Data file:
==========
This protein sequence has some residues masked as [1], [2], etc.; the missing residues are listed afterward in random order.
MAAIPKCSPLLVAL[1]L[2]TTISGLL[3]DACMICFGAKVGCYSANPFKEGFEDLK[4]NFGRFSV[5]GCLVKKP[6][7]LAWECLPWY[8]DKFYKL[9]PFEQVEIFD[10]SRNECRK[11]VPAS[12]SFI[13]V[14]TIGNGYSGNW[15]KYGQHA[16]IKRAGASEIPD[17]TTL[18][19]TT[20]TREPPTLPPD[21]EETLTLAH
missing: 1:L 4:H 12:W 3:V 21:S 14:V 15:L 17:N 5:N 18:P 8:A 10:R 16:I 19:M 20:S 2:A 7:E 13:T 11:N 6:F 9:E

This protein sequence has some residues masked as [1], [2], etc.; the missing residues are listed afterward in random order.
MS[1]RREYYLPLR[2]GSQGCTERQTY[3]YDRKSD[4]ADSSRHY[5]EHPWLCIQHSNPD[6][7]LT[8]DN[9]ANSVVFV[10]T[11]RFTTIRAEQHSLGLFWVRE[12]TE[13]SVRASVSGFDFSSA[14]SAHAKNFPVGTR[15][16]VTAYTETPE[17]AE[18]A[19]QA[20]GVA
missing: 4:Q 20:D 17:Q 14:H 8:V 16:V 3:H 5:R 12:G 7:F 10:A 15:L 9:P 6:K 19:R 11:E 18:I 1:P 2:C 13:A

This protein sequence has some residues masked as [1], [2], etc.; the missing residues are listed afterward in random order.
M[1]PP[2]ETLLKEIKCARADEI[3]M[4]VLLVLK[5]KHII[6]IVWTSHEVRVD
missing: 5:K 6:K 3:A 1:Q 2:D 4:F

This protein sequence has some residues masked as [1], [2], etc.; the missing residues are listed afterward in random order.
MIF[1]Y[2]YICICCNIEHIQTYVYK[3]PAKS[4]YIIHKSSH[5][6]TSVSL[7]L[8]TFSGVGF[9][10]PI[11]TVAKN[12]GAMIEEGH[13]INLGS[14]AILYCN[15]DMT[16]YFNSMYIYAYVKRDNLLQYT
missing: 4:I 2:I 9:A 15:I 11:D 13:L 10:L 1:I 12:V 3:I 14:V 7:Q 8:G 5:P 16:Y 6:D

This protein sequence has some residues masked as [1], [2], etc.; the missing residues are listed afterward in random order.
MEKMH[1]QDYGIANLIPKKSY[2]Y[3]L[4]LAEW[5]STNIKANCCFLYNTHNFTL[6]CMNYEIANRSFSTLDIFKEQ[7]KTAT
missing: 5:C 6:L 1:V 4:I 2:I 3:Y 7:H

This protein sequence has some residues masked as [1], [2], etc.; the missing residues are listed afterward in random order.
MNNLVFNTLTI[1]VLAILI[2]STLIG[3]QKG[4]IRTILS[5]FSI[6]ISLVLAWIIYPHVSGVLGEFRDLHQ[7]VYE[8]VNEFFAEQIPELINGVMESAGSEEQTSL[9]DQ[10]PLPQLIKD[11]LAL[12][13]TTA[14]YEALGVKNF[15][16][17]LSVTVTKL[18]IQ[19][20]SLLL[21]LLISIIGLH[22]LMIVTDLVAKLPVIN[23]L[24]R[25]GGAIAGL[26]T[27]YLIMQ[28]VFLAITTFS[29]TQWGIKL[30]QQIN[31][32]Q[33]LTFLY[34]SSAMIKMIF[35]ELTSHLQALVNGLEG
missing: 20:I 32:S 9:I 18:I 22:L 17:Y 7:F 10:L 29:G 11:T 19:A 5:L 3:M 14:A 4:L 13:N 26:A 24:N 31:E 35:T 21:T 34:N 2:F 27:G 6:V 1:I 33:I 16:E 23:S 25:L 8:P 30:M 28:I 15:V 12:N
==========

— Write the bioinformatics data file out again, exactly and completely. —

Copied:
This protein sequence has some residues masked as [1], [2], etc.; the missing residues are listed afterward in random order.
MAAIPKCSPLLVAL[1]L[2]TTISGLL[3]DACMICFGAKVGCYSANPFKEGFEDLK[4]NFGRFSV[5]GCLVKKP[6][7]LAWECLPWY[8]DKFYKL[9]PFEQVEIFD[10]SRNECRK[11]VPAS[12]SFI[13]V[14]TIGNGYSGNW[15]KYGQHA[16]IKRAGASEIPD[17]TTL[18][19]TT[20]TREPPTLPPD[21]EETLTLAH
missing: 1:L 4:H 12:W 3:V 21:S 14:V 15:L 17:N 5:N 18:P 8:A 10:R 16:I 19:M 20:S 2:A 7:E 13:T 11:N 6:F 9:E

This protein sequence has some residues masked as [1], [2], etc.; the missing residues are listed afterward in random order.
MS[1]RREYYLPLR[2]GSQGCTERQTY[3]YDRKSD[4]ADSSRHY[5]EHPWLCIQHSNPD[6][7]LT[8]DN[9]ANSVVFV[10]T[11]RFTTIRAEQHSLGLFWVRE[12]TE[13]SVRASVSGFDFSSA[14]SAHAKNFPVGTR[15][16]VTAYTETPE[17]AE[18]A[19]QA[20]GVA
missing: 4:Q 20:D 17:Q 14:H 8:V 16:V 3:H 5:R 12:G 7:F 10:A 15:L 9:P 6:K 19:R 11:E 18:I 1:P 2:C 13:A

This protein sequence has some residues masked as [1], [2], etc.; the missing residues are listed afterward in random order.
M[1]PP[2]ETLLKEIKCARADEI[3]M[4]VLLVLK[5]KHII[6]IVWTSHEVRVD
missing: 5:K 6:K 3:A 1:Q 2:D 4:F

This protein sequence has some residues masked as [1], [2], etc.; the missing residues are listed afterward in random order.
MIF[1]Y[2]YICICCNIEHIQTYVYK[3]PAKS[4]YIIHKSSH[5][6]TSVSL[7]L[8]TFSGVGF[9][10]PI[11]TVAKN[12]GAMIEEGH[13]INLGS[14]AILYCN[15]DMT[16]YFNSMYIYAYVKRDNLLQYT
missing: 4:I 2:I 9:A 15:I 11:D 13:L 10:L 1:I 12:V 3:I 14:V 7:Q 8:G 5:P 16:Y 6:D

This protein sequence has some residues masked as [1], [2], etc.; the missing residues are listed afterward in random order.
MEKMH[1]QDYGIANLIPKKSY[2]Y[3]L[4]LAEW[5]STNIKANCCFLYNTHNFTL[6]CMNYEIANRSFSTLDIFKEQ[7]KTAT
missing: 5:C 6:L 1:V 4:I 2:I 3:Y 7:H

This protein sequence has some residues masked as [1], [2], etc.; the missing residues are listed afterward in random order.
MNNLVFNTLTI[1]VLAILI[2]STLIG[3]QKG[4]IRTILS[5]FSI[6]ISLVLAWIIYPHVSGVLGEFRDLHQ[7]VYE[8]VNEFFAEQIPELINGVMESAGSEEQTSL[9]DQ[10]PLPQLIKD[11]LAL[12][13]TTA[14]YEALGVKNF[15][16][17]LSVTVTKL[18]IQ[19][20]SLLL[21]LLISIIGLH[22]LMIVTDLVAKLPVIN[23]L[24]R[25]GGAIAGL[26]T[27]YLIMQ[28]VFLAITTFS[29]TQWGIKL[30]QQIN[31][32]Q[33]LTFLY[34]SSAMIKMIF[35]ELTSHLQALVNGLEG
missing: 20:I 32:S 9:I 18:I 22:L 17:Y 7:F 10:L 29:G 11:T 19:A 5:L 3:M 14:A 4:L 13:N 26:A 24:N 31:E 35:T 21:T 34:N 2:F 27:G 6:V 1:I 33:I 16:E 23:S 25:L 8:P 30:M 28:I 15:V 12:N